Just like Jim Tressel, Ohio State's current head coach hasn't shied away from describing the vast implications the punt has on football games. Because of that, Meyer has spent an abundance of time during fall camp to ensure his team is aptly prepared to win the punting battle by personally overseeing special teams units.
But that doesn't mean the biggest strides in winning the punting battle will be made when senior punter Ben Buchanan is on the field.
"We want to come after it – we want to be a punt block team," Meyer said." And so that kind of tells you what the mentality that we have, our best players are on it."
Meyer has assembled a punt unit that has some of the fastest and strongest playmakers on the team. Also referred to as "the freak show," the group Meyer put together is going to be incredibly aggressive when the other team's punter trots onto the field.
This isn't a new point of emphasis for Meyer, who instilled dominance in the kicking game while at Florida that helped the Gators win two national championships in a three-year span.
Three of Meyer's Florida teams led the SEC in net punting and five of the six ranked in the top 10 nationally. Florida led the nation in Meyer's six years with the program by allowing only 361 cumulative punt return yards.
Taking it a step further, Meyer's Florida teams won all 16 of its games where its special teams units blocked a punt and never failed to block multiple punts in a season. The coach stressed to the Buckeyes that doing so will help change games dramatically.
"We want to change the game," Meyer said. "We play the game of field position, which means that any opportunity we can to go force a punt or after a bad punt we will. The best place to start would be a punt block. We're a team that one year we blocked I think NCAA record seven or eight in a year."
While the entire punt return/block team hasn't been revealed, certain members of the team that will come after punts were indicated. Bradley Roby, Travis Howard and Philly Brown – all speedsters – will be leaned on to get to the opposing team's punter as quickly as possible.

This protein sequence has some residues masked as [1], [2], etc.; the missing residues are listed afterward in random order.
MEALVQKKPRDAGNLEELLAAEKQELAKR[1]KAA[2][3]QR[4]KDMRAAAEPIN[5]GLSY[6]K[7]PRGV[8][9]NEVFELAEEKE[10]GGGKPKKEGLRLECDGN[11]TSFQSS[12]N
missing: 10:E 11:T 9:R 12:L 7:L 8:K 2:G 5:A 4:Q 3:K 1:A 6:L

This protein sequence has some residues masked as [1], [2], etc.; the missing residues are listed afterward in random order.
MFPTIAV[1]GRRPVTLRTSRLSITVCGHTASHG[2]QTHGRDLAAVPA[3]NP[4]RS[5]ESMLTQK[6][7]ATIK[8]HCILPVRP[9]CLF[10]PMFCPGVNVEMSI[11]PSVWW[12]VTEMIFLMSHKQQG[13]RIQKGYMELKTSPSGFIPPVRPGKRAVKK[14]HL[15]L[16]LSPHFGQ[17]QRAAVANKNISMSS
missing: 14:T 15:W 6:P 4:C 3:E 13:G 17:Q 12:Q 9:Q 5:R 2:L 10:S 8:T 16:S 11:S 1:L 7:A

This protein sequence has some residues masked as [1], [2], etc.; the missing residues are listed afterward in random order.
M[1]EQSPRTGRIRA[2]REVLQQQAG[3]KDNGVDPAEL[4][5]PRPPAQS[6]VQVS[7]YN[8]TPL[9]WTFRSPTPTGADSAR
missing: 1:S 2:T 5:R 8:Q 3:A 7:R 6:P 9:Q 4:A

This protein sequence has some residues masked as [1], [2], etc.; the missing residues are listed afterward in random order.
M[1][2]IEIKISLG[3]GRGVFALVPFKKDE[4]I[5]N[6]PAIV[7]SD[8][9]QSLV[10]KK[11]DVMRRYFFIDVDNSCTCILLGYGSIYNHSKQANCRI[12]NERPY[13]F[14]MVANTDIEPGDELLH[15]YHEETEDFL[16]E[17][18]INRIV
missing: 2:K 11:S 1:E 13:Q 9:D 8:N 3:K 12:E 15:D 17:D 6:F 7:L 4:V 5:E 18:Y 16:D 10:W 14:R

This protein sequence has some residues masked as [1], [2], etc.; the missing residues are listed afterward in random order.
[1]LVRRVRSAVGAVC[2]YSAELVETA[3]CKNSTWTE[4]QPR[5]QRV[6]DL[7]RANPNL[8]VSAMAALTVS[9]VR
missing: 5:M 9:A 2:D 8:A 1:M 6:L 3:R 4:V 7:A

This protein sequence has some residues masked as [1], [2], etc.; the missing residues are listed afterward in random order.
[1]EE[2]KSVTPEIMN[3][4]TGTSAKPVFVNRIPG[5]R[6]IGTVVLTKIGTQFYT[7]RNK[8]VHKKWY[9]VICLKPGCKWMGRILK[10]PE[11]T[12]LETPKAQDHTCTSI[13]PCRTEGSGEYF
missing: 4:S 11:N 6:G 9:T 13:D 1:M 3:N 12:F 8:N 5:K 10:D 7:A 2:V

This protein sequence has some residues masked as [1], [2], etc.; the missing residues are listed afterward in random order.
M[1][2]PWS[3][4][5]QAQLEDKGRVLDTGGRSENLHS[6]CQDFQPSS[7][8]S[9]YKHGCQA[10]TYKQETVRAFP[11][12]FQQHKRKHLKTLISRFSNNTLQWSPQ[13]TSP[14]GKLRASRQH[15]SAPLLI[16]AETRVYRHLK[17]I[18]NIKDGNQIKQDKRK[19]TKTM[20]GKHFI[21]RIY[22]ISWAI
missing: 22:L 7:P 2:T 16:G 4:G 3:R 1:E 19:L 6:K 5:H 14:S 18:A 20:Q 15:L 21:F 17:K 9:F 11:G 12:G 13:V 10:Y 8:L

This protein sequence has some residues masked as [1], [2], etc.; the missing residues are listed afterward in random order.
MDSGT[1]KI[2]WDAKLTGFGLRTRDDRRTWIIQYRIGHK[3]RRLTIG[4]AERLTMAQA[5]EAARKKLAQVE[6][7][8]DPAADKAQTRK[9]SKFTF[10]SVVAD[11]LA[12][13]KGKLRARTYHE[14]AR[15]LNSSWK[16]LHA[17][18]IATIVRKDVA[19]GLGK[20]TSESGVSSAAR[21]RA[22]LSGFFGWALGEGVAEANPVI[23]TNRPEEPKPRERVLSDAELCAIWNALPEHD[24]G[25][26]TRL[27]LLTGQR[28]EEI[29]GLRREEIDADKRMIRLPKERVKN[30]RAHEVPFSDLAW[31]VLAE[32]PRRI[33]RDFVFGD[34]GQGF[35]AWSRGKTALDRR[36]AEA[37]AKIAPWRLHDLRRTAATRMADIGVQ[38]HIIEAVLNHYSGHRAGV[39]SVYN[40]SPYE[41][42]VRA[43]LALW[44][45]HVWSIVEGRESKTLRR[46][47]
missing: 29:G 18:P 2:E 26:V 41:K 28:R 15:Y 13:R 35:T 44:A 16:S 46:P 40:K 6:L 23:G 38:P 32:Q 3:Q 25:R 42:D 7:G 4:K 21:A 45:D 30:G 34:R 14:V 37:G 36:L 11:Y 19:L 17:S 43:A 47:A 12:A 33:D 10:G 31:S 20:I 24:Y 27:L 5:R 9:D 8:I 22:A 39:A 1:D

"I think anybody can block a punt on our team," senior linebacker Etienne Sabino said. "We have a ton of fast, athletic guys coming from all different intervals. You pick your poison, you block one of us and we have someone else who can block one."
In the search for a game-altering punt block, Meyer is even content with the risk of running into the kicker, a five-yard penalty.
"There's risk involved. Sometimes you run into a punter," Meyer said. "I had that meeting right away with our players. Understand, I don't need any complaining by the defense if we run into a punter here's why we do that.
"I have the field position chart that we live by. But I'd say very aggressive. And you see a lot of our good players on kicking. But I know Ohio State's always been very good on special teams. I don't know how much of a drastic change you'll see, other than we will go after a bunch of punts."
Sabino, who recovered a blocked punt and returned it 20 yards for a touchdown in Ohio State's 16-3 win over Purdue in 2008, remembers the biggest moment of his freshman year vividly.
Naturally, Sabino is psyched about the potential of Meyer's emphasis on blocking punts.
"There are studies that show if you block a punt in a game then you're like 90 percent likely to win that game," he said, reciting statistics he undoubtedly learned while Meyer instructed his team. "To give the other team that pressure, I think that's just something else to worry about and that will put things in our advantage."